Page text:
Partygoer's suit claims excessive force
By Chuck Biedka
Published: Tuesday, Jan. 1, 2013, 12:01 a.m.
A Cheswick man filed a civil rights lawsuit on Monday against Harmar Township and one of its former police officers for allegedly firing a Taser and using excessive force against him when he was a high school student in 2011.
Anthony Pane, no age available, of Sherman Street is alleging that Harmar police didn't properly train its officers to use the Taser, which administers an electrical shock to briefly disable a suspect.
Pane alleges that Patrolman Brian Coughlin used a Taser to subdue him just before midnight on March 24, 2011. Pane was a Springdale High School senior.
Police were responding to a neighbor's complaint about loud noise at a party in Harmar.
Coughlin, Harmar Township officials and Pane's attorney Gianni Florio declined to comment on Monday.
According to the lawsuit, Pane alleges he was handcuffed soon after he was shocked and that police misidentified him even though he told them his correct name.
The lawsuit claims that police made fun of Pane for losing control of his bladder when the Taser's electrical charge hit him. Further, after being detained for more than an hour, he was eventually released and charges were never filed.
“Pane was never charged with a crime, as he never broke any law,” the lawsuit says in part.
The lawsuit charges excessive and unreasonable force was exerted against Pane without sufficient reason. As a result, the lawsuit claims, Pane feared for his life.
The lawsuit says Pane suffered neck injuries and chest pain, a cut on his knee and psychological trauma.
Pane said that teachers and students at his school made fun of him in person and on Facebook.
Coughlin and a Cheswick officer were backing up a Springdale Borough officer who was investigating a noise complaint from a party in Springdale, according to Springdale police Chief Joe Naviglia.
Harmar police Chief Jason Domaratz said Coughlin was a part-time officer and resigned more than a year ago.
Springdale isn't specified in the seven-page lawsuit. Harmar and Coughlin are named as defendants.
The lawsuit was electronically posted on Monday in federal court in Pittsburgh.
Coughlin, now a police officer in Turtle Creek, said he didn't know about the lawsuit and declined to comment on it.
Harmar Solicitor Charles Means said, “Neither me or any township official have any comment on this because we haven't reviewed the lawsuit.”Harmar Supervisors Chairman Michael Hillery said the township has insurance and is reviewing the matter.
Chuck Biedka is a staff writer for Trib Total Media. He can be reached at 724-226-4711 or firstname.lastname@example.org.
Show commenting policy
TribLive commenting policy
You are solely responsible for your comments and by using TribLive.com you agree to our Terms of Service.
We moderate comments. Our goal is to provide substantive commentary for a general readership. By screening submissions, we provide a space where readers can share intelligent and informed commentary that enhances the quality of our news and information.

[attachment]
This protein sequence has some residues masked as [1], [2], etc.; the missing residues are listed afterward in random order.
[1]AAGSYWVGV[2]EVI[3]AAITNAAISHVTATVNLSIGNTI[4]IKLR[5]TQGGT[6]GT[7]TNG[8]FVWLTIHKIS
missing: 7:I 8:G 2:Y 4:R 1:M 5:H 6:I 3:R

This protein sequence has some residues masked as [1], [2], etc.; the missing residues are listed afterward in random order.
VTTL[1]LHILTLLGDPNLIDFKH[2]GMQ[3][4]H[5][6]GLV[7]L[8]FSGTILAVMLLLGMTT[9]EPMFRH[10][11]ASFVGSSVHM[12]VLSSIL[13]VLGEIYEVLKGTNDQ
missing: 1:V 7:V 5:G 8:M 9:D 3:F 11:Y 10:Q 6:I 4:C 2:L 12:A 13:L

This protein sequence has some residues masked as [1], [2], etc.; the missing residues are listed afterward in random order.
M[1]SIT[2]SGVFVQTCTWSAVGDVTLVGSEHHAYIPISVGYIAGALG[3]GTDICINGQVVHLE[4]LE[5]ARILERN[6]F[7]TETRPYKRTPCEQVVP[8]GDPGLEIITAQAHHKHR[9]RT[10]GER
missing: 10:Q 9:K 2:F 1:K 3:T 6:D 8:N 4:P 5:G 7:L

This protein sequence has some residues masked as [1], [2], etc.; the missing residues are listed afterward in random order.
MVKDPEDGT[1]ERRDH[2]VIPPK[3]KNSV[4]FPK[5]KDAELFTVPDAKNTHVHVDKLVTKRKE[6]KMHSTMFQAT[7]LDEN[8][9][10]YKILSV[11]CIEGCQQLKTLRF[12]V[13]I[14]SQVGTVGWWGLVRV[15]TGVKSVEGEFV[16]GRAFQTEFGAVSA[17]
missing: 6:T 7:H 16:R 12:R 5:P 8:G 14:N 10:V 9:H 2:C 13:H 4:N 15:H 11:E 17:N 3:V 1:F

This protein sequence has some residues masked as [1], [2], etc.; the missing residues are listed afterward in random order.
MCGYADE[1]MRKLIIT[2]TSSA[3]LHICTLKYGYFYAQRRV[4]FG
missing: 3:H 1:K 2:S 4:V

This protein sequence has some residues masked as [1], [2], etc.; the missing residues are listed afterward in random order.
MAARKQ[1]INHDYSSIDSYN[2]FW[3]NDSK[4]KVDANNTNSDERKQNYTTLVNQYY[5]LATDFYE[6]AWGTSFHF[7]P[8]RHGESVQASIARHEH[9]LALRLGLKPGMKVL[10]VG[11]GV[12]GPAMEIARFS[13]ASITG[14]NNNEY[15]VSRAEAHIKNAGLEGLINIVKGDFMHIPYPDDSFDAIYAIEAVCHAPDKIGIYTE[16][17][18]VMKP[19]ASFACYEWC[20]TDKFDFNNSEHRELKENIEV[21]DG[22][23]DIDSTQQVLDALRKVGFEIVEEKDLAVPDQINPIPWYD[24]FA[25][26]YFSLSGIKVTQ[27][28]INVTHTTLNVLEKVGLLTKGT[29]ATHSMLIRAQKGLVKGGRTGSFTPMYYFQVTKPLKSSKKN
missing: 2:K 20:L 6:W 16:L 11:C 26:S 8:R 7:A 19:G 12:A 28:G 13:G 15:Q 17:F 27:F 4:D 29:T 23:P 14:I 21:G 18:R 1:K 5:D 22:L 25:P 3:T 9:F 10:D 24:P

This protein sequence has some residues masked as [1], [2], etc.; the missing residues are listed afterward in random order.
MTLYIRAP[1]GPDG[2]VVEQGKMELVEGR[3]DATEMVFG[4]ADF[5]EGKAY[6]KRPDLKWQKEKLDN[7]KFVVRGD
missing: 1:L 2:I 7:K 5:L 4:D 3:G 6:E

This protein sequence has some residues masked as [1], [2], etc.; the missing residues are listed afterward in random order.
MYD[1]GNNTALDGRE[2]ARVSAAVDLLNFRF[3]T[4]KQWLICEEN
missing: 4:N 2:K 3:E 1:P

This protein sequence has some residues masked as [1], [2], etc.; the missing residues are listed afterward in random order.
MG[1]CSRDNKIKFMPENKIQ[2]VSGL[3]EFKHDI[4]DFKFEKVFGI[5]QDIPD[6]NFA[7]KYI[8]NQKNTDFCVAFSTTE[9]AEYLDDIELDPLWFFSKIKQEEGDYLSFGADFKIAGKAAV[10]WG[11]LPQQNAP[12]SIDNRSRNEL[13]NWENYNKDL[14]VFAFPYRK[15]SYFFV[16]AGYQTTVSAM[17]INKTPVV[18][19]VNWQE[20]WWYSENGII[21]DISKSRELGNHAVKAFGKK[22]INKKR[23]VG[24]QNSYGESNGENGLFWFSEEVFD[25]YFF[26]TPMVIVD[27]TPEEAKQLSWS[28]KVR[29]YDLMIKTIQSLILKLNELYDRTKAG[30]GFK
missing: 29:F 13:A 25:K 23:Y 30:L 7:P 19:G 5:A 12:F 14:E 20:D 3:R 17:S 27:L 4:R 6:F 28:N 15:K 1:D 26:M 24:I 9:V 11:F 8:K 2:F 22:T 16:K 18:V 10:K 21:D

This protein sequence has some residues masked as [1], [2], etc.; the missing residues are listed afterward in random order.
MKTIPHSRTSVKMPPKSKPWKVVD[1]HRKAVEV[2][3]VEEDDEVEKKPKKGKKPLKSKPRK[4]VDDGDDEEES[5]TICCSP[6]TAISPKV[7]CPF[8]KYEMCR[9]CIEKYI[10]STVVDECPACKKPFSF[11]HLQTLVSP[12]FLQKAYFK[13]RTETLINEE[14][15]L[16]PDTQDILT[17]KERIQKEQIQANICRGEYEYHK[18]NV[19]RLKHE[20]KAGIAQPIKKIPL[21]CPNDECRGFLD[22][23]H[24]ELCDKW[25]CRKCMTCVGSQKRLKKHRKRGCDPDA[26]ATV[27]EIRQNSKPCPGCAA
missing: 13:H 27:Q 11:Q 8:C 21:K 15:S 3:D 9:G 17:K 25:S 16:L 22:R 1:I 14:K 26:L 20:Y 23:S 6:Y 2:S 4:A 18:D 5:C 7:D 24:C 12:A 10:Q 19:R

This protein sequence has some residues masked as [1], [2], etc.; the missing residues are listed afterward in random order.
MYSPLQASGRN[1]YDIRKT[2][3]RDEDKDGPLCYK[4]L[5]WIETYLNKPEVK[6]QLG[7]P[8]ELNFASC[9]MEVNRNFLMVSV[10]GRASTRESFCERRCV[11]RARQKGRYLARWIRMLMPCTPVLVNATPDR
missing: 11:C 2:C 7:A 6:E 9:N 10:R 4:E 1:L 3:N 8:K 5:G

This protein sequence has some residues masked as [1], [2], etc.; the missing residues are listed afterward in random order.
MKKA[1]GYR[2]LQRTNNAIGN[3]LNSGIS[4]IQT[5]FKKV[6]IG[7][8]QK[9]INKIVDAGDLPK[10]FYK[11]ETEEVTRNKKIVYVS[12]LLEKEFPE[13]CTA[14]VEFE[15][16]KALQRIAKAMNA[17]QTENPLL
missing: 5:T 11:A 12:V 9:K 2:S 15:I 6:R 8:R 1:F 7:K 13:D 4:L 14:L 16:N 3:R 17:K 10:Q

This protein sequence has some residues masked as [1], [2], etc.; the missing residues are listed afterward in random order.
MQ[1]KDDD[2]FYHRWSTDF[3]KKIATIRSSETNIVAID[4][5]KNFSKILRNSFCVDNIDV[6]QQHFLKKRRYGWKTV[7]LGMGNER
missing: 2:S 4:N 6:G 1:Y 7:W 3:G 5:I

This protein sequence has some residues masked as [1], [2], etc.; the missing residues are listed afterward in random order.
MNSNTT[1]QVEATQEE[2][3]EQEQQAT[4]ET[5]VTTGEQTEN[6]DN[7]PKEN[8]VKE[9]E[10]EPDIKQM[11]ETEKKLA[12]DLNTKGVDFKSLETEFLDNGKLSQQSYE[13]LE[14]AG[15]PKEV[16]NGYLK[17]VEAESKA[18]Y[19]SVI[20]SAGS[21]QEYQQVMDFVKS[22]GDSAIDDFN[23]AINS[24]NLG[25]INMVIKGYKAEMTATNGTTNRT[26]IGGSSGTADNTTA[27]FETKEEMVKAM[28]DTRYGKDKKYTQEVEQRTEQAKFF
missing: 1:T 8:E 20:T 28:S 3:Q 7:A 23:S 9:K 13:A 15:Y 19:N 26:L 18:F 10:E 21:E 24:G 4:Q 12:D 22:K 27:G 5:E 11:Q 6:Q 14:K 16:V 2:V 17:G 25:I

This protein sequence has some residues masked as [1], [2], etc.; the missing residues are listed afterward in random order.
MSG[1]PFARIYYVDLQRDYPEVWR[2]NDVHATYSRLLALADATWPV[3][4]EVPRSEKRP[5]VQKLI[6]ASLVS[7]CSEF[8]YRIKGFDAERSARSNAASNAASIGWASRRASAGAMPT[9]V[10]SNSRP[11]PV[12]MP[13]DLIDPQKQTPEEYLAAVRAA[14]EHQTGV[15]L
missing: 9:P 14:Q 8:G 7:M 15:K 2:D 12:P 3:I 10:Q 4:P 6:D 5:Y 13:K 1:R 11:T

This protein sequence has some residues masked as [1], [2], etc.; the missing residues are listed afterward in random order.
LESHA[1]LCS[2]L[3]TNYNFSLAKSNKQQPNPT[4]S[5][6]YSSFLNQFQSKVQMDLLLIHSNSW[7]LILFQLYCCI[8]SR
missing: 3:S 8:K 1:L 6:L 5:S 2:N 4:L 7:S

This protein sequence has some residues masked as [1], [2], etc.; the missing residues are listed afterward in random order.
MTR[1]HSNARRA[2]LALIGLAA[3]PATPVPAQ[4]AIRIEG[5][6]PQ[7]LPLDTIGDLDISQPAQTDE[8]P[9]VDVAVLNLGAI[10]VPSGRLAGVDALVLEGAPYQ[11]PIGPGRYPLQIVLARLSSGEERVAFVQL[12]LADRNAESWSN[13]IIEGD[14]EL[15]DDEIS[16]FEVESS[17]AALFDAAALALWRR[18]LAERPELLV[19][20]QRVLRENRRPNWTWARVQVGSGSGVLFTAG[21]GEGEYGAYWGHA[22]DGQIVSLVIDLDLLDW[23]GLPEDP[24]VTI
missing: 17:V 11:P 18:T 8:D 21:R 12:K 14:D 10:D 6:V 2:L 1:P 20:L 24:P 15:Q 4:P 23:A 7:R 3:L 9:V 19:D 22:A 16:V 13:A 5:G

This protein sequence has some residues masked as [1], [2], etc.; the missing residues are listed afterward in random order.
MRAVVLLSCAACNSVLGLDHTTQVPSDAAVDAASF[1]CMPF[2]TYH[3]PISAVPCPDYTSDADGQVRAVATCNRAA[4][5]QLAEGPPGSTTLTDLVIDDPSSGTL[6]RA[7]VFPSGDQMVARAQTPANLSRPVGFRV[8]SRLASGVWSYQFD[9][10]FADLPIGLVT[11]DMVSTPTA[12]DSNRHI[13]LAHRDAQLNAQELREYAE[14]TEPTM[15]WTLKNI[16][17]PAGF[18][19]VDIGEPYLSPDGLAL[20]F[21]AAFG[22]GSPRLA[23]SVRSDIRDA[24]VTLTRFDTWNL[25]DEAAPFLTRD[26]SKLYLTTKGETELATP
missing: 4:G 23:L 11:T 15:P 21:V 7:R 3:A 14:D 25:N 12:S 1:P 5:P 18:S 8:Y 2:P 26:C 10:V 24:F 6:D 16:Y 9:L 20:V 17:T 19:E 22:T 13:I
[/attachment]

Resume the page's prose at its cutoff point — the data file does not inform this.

While most comments will be posted if they are on-topic and not abusive, moderating decisions are subjective. We will make them as carefully and consistently as we can. Because of the volume of reader comments, we cannot review individual moderation decisions with readers.
We value thoughtful comments representing a range of views that make their point quickly and politely. We make an effort to protect discussions from repeated comments either by the same reader or different readers.
We follow the same standards for taste as the daily newspaper. A few things we won't tolerate: personal attacks, obscenity, vulgarity, profanity (including expletives and letters followed by dashes), commercial promotion, impersonations, incoherence, proselytizing and SHOUTING. Don't include URLs to Web sites.
We do not edit comments. They are either approved or deleted. We reserve the right to edit a comment that is quoted or excerpted in an article. In this case, we may fix spelling and punctuation.
We welcome strong opinions and criticism of our work, but we don't want comments to become bogged down with discussions of our policies and we will moderate accordingly.
We appreciate it when readers and people quoted in articles or blog posts point out errors of fact or emphasis and will investigate all assertions. But these suggestions should be sent via e-mail. To avoid distracting other readers, we won't publish comments that suggest a correction. Instead, corrections will be made in a blog post or in an article.
- Bronze flower vases stolen from Lower Burrell cemetery
- A-K Valley students offer Franklin Regional ‘strong’ support
- Leechburg adds 2 part-time police officers
- Experts: Cold weather requires A-K Valley residents to check gardens
- Burrell school board reviews security plan
- Agreement nears on Springdale police chief’s duties
- Arnold teen back home, but some A-K Valley missing-person cases decades old
- Cheswick fire truck to arrive in June
- Peregrine falcons hang around Tarentum Bridge
- Gilpin looks for supervisor, hires police consultant
- Youngest of 3 Hays eaglets eating as parents have provided a lot of food